Eugenics as a Creed and the Last Decade of Galton's Life 357
MEADOW COTTAGE, BROCKHAM GREEN, BETCHWORTH, SURREY. December 2, 1908.
MY DEAR KARL PEARSON, I write at once and will send the corrected notice of the Mtwins as soon as I get it back. The facts had got mixed, and if re-sorted would I believe be right. J. K- M- had issue; L- M- (now apparently on his death bed) had not. He was unmarried.
It gives me great pleasure to hear so favourable an account of Heron's lecture. Mrs Gotto wrote to the same effect as you did. I wrote and thanked him for it. It would be a good thing if, as you suggest, Heron could be made to lecture, or hold a class in some form at University College, as he has gifts for success. I do not "know the ropes" well enough to venture to say more than that the idea seems most desirable. Did he show you a long German poem on Eugenics by Sophia Martin, wife of a Professor at Rostock, Mecklenburg? I am told that it is not bad at all, and possibly may be rated as really good poetry.
Enclosed I send a rough idea in outline. It may be a familiar one (and might be wrong!), but seems worth sending. Beyond its measurement, there is no fact in correlation that is more interesting than the proportion in which the causes of variation are (1) unknown or neglected, and (2) known; and it is so easy to deduce this from r in the simple cases of linear correlation between normal variables. How far it might be extended to other correlations I have no clear idea, but it seems very improbable that much could be done in that way.
Affectionately yours, FRANCIS GALTON. 7, WELL ROAD, HAMPSTEAD, N. W. December 13, 1908.
MY DEAR FRANCIS GALTON, You will have been expecting to hear from me about Miss Elderton's paper, but alas! I could not get to hear it. I have been crippled with lumbago for a week and was perforce absent. I had a very tiring week previously, culminating in a meeting at the Royal Society of Medicine, where I went to ask help for the Treasury, but found myself the subject of a very bitter attack from a disciple of Bateson's called N. I am not a ready debater and find it hard to marshal my arguments in reply to a set speech of nearly 70 minutes designed to prove that biometry was sheer rubbish, and that medical men would be fools to give any help to a biometrician. It is on these occasions I miss so much Weldon's ready repartee and light cavalry charges into the foe ! I don't know how far I saved defeat; if I did it at all, it was owing to the unmeasured abuse of my opponent. But it put the final touch to the very heavy week and I broke down on Saturday. I have crawled down and round the Laboratory for two or three days, after two days in bed and one on_ the sofa, but I am back on the sofa again to-day wondering whether the muscles of my back will ever do proper duty again ! Heron gave a good account of Miss Elderton's paper, but I wish I could have been there to give her some aid.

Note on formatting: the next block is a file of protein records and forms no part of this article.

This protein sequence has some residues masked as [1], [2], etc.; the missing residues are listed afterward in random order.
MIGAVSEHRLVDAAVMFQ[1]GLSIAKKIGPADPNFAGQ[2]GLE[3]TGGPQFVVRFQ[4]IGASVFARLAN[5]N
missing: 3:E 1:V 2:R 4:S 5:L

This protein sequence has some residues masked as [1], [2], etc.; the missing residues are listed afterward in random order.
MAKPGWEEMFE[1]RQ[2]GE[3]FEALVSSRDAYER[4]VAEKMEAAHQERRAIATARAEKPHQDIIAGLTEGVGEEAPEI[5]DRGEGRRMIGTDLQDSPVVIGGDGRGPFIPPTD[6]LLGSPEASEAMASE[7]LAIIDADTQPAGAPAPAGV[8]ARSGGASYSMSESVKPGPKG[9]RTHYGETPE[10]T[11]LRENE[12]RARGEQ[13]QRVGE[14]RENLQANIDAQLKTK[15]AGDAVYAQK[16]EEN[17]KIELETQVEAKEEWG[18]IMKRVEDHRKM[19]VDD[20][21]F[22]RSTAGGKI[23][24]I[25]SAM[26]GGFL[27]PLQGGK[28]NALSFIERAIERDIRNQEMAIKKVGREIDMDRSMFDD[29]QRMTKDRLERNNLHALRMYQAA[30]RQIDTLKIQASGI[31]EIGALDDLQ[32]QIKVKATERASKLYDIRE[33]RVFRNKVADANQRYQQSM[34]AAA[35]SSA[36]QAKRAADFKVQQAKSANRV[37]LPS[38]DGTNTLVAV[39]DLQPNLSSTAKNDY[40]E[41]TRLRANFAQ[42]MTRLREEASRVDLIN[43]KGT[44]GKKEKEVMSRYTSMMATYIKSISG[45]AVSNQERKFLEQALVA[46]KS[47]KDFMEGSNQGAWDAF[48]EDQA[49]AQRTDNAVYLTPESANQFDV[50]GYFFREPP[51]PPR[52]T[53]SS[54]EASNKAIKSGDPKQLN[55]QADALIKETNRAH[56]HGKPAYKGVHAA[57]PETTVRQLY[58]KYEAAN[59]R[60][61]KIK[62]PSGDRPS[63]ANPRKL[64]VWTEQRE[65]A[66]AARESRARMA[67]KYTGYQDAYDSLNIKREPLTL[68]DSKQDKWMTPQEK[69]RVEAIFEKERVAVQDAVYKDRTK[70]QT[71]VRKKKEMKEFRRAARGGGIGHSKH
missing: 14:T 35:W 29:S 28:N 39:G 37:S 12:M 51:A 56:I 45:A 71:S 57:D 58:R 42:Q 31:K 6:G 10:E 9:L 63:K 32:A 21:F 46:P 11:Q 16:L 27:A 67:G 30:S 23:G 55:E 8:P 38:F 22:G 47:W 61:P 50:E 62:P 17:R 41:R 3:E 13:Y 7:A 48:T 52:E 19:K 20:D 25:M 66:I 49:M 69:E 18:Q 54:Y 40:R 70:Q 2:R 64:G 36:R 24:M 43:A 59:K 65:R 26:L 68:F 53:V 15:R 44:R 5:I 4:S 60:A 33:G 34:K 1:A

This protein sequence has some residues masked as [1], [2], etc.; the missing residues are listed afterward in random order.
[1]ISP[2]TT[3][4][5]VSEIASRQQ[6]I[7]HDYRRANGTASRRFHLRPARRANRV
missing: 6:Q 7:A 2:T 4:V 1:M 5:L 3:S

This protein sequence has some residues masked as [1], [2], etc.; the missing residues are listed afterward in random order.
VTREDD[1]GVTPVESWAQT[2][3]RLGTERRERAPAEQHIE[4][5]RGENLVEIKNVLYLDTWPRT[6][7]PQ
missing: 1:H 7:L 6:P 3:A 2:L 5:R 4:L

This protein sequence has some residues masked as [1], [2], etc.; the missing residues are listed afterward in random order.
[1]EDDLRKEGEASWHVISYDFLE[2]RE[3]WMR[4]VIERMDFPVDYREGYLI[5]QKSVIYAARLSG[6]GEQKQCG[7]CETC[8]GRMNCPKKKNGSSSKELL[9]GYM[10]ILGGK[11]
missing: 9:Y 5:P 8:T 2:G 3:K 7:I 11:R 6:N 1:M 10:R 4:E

On other matters some progress has to be reported. 12 pedigree plates and 4 plates of half tone illustrations for the Treasury of Human Inheritance are now ready and some of the text is now set up. We shall have it out by January certainly. Also the first sheets of the long-delayed memoir on the Inheritance of Visual Characters have come in. I shall hope to send you proofs of a Note of mine for Biometrika and shall welcome any criticisms. I hope all goes well.
Affectionately, KARL PEARSON.
Nettleship has got two albino bitches satisfactorily crossed by the albino dog. It will be most exciting to see the result of this attempt to create an albino race of dogs. I had an albino hen offered me the other day, but I did not see how to keep it!
MEADOW COTTAGE, BROCKHAM GREEN, BETCHWORTH, SURREY. December 14, 1908.
MY DEAR KARL PEARSON, Your bulletin distresses me. Lumbago is so painful and depressing. I have just been reading the biography of Alice Hopkins (daughter of the Cambridge coach). She had sciatica, and spoke of 21-feet of pain. I sympathise much with you, as you may well be assured.
Yesterday I received a pedigree of the M- twins, about whom you sent a paper for verification. Enclosed I send it in a correct form. Also, after reading your Skin Colour of Crosses, I jotted down a recollection of my own which impressed me much. You can make any use of it you like. The paper is very instructive. I have pencilled a few words on p. 3 which seemed wanted.